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6 Ways to Reduce Stress for your child with Autism during the Holiday Season


Happy Holidays to all our Beacon Day School community members! We hope you have some special time planned to spend with your child this season as many families gather close. The holiday season is a time of delight for many people, but for children with autism spectrum disorder and related disorders, it can cause upsetting changes to their daily routine. Colorful decorations, busy gatherings, changes in schedules, and even expectations from family and friends can all create anxiety for your student. As a result, parents often transform into ABA therapists or even event directors as they navigate children's time off from school. Begin early in preparing your child for the holidays. These methods can help your child and family have a more pleasurable holiday season.


Incorporate a sense of normalcy in your schedule

Try to stick to known habitual patterns, such as mealtimes and bedtimes, and make every effort to maintain consistency even though your child is out of school. Attempt to integrate familiar classroom activities, such as morning meeting or reading time, into your child's daily routine at home.


Social stories, clear schedules, and other visual aids are fantastic methods to let your kid know what is expected of him during out-of-the-ordinary activities such as plane travel, gift-giving, and holiday parties, and can assist your child grasp what is coming. Use “first/then language” with the pictures to break down the day clearly.


Be aware of overstimulating decorations

Preparation and starting small are the best ways for you and your child to adjust to a new festive environment. It can be confusing because decorations are only displayed once a year. Before putting anything up or bringing anything out, let your youngster know ahead of time how and when you want to decorate.


Encourage your child to participate as much as they’d like in the decorating process. Allow them to watch from a distance if that is more comfortable for them. They can be visually or auditorily engaging (particularly holiday lights, trains, or snow globes), leading youngsters to want to touch or play with them. If possible, discuss the expectations of not touching specific decorations. To avoid overstimulation, limit the number of decorations with flashing lights and music.


Remember that during the holidays, shopping is busier and more hectic than usual. Attempt to go shopping during less crowded periods, such as weekday mornings. If you can, visit the store ahead of time so that you may prepare or plan to prevent your child from experiencing potentially triggering situations.



Have easy expectations for guests and gatherings

It may be more beneficial for your family to offer to host any holiday guests or gatherings. This provides your child with their own place and a sense of security and normalcy. Your child's sensitivity and restrictions should be made clear to guests, so they know what to anticipate.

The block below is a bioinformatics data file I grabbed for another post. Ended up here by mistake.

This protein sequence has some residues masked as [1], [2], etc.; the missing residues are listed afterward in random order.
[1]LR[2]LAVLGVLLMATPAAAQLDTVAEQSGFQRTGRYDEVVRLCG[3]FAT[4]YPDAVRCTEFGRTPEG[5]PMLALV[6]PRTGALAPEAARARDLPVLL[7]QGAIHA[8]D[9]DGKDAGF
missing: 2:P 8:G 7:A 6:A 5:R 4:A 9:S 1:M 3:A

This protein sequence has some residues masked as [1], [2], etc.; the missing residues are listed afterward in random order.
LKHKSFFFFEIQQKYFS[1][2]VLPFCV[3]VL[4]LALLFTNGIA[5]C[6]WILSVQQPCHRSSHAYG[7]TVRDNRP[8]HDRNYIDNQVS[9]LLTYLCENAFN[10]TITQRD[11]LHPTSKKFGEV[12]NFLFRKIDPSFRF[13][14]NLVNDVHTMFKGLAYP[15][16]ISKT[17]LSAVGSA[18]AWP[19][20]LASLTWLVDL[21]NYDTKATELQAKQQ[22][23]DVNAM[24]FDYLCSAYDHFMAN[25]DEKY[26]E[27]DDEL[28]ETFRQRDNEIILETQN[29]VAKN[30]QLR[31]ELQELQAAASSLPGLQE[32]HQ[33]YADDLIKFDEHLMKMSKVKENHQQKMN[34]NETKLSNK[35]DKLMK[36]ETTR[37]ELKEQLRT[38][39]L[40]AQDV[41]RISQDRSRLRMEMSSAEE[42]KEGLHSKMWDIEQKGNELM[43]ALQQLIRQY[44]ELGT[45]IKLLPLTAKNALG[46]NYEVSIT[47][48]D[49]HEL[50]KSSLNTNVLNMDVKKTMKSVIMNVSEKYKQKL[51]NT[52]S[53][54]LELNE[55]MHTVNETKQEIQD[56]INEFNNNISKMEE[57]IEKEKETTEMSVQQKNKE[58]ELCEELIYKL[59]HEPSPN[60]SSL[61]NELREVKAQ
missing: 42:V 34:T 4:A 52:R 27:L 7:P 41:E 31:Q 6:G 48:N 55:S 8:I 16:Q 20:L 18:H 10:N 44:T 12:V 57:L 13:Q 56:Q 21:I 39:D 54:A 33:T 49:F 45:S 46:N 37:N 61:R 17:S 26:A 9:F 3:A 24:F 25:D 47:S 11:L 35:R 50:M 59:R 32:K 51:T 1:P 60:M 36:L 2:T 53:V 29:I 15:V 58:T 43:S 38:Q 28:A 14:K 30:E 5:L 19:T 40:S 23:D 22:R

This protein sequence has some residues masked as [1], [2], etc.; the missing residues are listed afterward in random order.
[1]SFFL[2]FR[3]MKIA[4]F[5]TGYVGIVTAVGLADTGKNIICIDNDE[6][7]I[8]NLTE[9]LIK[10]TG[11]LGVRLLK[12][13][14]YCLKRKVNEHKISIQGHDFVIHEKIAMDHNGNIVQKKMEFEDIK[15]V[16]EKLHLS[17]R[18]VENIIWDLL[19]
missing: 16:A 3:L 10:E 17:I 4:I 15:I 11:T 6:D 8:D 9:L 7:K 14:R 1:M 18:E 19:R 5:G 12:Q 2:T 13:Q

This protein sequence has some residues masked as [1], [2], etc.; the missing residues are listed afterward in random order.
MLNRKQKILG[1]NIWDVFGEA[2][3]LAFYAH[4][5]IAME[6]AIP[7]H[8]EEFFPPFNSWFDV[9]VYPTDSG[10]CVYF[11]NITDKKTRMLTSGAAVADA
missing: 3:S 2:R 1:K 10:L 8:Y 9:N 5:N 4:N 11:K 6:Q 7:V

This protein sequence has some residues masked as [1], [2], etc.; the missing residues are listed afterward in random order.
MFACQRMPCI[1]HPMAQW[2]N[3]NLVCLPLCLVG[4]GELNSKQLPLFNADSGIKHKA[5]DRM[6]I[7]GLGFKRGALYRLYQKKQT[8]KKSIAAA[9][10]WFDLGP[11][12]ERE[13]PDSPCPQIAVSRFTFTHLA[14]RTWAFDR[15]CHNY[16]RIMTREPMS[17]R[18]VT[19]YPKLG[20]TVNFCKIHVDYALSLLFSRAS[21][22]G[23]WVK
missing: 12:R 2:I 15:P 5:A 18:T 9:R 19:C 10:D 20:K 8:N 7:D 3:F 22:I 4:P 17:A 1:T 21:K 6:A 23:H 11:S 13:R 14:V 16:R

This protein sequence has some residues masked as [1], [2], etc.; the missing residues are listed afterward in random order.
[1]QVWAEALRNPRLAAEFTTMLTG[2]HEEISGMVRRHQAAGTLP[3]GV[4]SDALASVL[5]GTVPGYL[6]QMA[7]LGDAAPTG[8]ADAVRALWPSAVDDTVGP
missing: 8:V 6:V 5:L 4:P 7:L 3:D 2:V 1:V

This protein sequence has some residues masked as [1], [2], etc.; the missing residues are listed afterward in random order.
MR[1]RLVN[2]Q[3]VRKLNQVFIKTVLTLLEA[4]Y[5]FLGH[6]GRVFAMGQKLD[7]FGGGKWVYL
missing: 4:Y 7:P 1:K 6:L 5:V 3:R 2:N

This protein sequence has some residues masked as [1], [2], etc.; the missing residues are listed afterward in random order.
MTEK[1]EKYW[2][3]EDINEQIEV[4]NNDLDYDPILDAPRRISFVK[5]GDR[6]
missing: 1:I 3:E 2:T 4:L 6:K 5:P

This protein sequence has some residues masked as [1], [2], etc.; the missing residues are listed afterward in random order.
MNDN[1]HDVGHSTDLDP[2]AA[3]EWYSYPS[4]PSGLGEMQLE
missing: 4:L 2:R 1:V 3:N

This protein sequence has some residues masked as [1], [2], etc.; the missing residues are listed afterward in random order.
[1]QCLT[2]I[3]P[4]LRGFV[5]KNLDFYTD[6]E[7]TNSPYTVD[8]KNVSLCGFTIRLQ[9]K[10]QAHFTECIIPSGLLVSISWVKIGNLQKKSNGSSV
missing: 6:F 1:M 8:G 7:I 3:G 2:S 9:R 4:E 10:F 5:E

A large family dinner is frequently a part of the holiday celebrations. Issues can arise such as incompatibility with your child’s diet or food preferences. Pack a meal ahead of time so that they can participate in the family dinner without the anxiety of food-related stressors. Feed your child a healthy snack at home before the party. This is an easy way to avoid high-calorie, unhealthy party foods that may be tempting before dinner.



Practice gift exchanges

Practice exchanging presents ahead of a family event. Often, the most difficult part of the process is the waiting. It might be difficult for children with autism to comprehend why they couldn't open some gifts right immediately. Open all gifts at once or take a break between each one if the wait is too long. If your child is distressed by the wrapping paper or opening process, consider taking the paper off before they are given the gift. For your child’s comfort, do what works for your family.



Prepare well to avoid breakdowns

If a breakdown occurs during a holiday celebration, provide plenty of quiet space, downtime, a thick blanket, even a calming toy. An effective tactic is providing headphones or sunglasses, or to go into an area where your child can be alone. Don't be afraid to walk away if something about the celebration is to upsetting for your child.


Having their favorite toys packed in their own bag, as well as using a visual schedule to make sure they know where they're going and who they're going to visit before leaving the house might also be beneficial.


At gatherings and activities, monitor social interactions with earplugs, books, or other tools on hand. Be sure to give reminders or warnings before a transition or event is expected during celebrations. Be prepared and make every attempt to ensure there are no unexpected surprises. Having a recovery day at home can also help your child decompress from all the excitement.